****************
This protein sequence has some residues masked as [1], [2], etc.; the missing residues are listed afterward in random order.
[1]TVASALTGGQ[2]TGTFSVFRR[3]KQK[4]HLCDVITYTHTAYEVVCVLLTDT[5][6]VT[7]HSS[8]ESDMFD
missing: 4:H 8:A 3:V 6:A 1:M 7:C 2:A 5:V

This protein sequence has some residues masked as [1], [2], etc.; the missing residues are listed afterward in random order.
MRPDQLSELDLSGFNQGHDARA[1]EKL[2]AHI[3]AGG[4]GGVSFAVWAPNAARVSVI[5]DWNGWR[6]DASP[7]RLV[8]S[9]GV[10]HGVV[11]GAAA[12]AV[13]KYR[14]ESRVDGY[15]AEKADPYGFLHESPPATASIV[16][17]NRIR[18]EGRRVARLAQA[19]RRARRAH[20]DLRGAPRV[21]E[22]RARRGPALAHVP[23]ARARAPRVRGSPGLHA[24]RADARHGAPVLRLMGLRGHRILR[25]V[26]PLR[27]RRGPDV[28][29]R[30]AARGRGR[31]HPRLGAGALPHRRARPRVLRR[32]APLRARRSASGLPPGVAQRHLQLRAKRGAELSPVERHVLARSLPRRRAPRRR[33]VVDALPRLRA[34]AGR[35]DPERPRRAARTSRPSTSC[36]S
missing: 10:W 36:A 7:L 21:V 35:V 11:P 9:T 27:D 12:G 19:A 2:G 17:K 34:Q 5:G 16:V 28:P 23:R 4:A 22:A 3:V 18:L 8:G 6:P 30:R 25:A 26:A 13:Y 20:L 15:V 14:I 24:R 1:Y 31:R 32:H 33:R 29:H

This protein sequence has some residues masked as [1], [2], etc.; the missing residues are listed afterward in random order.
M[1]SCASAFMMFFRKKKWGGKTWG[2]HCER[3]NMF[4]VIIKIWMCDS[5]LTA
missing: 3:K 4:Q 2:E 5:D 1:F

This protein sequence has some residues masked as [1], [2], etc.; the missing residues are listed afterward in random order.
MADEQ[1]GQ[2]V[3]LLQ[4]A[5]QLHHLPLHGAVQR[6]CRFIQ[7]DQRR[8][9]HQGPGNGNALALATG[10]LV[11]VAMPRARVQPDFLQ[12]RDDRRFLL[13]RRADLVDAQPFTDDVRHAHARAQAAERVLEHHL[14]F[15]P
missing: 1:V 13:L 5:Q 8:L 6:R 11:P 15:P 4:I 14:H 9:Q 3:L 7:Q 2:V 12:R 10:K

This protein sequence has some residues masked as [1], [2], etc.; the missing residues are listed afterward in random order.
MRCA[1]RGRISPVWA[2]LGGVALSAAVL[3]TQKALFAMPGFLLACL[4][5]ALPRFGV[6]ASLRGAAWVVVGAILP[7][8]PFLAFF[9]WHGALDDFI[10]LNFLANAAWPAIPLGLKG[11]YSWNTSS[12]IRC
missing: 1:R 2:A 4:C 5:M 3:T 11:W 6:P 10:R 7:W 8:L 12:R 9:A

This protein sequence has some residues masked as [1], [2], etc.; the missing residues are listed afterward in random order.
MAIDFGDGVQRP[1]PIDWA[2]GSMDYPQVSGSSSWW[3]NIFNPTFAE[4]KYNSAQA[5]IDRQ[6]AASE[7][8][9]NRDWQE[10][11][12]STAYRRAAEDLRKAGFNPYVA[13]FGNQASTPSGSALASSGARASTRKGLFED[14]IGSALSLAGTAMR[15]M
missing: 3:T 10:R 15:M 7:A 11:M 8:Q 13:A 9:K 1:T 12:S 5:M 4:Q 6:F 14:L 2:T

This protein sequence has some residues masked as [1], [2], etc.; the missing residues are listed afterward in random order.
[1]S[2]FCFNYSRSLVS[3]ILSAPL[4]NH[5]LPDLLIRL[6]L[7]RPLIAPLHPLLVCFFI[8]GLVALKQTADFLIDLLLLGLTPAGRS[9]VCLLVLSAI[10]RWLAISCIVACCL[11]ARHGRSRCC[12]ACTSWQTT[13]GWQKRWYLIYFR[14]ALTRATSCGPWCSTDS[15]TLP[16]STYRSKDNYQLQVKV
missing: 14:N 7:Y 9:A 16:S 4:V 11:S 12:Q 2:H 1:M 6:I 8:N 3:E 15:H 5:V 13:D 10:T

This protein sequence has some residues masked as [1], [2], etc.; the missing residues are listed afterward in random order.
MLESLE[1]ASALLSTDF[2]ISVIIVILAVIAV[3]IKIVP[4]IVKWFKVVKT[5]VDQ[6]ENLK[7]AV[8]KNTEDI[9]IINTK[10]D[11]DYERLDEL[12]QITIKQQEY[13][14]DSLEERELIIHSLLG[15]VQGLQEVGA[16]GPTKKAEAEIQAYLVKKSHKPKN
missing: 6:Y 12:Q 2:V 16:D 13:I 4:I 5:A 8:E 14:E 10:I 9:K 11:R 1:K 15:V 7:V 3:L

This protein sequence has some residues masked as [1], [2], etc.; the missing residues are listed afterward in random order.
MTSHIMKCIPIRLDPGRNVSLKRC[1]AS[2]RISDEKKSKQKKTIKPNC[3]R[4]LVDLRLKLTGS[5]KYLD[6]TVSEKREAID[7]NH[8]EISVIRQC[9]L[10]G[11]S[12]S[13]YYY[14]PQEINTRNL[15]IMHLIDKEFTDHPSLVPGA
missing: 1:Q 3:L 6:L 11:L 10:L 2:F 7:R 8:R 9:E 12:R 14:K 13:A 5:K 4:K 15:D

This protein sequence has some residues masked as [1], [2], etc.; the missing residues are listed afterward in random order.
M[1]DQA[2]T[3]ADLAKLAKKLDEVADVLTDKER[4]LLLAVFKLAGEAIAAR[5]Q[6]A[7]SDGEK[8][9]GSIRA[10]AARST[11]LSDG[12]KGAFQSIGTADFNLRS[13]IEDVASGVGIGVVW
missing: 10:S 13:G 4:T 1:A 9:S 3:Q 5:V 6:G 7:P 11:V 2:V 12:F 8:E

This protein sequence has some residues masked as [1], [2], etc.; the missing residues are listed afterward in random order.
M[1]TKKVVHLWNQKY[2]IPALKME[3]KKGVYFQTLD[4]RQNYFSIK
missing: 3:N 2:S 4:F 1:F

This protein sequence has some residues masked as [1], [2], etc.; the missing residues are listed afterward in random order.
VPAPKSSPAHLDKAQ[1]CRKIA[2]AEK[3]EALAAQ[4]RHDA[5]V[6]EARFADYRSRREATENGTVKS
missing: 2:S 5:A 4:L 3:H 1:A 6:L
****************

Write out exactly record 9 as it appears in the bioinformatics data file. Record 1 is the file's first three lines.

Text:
This protein sequence has some residues masked as [1], [2], etc.; the missing residues are listed afterward in random order.
MTSHIMKCIPIRLDPGRNVSLKRC[1]AS[2]RISDEKKSKQKKTIKPNC[3]R[4]LVDLRLKLTGS[5]KYLD[6]TVSEKREAID[7]NH[8]EISVIRQC[9]L[10]G[11]S[12]S[13]YYY[14]PQEINTRNL[15]IMHLIDKEFTDHPSLVPGA
missing: 1:Q 3:L 6:L 11:L 10:L 2:F 7:R 8:R 9:E 12:R 14:K 13:A 5:K 4:K 15:D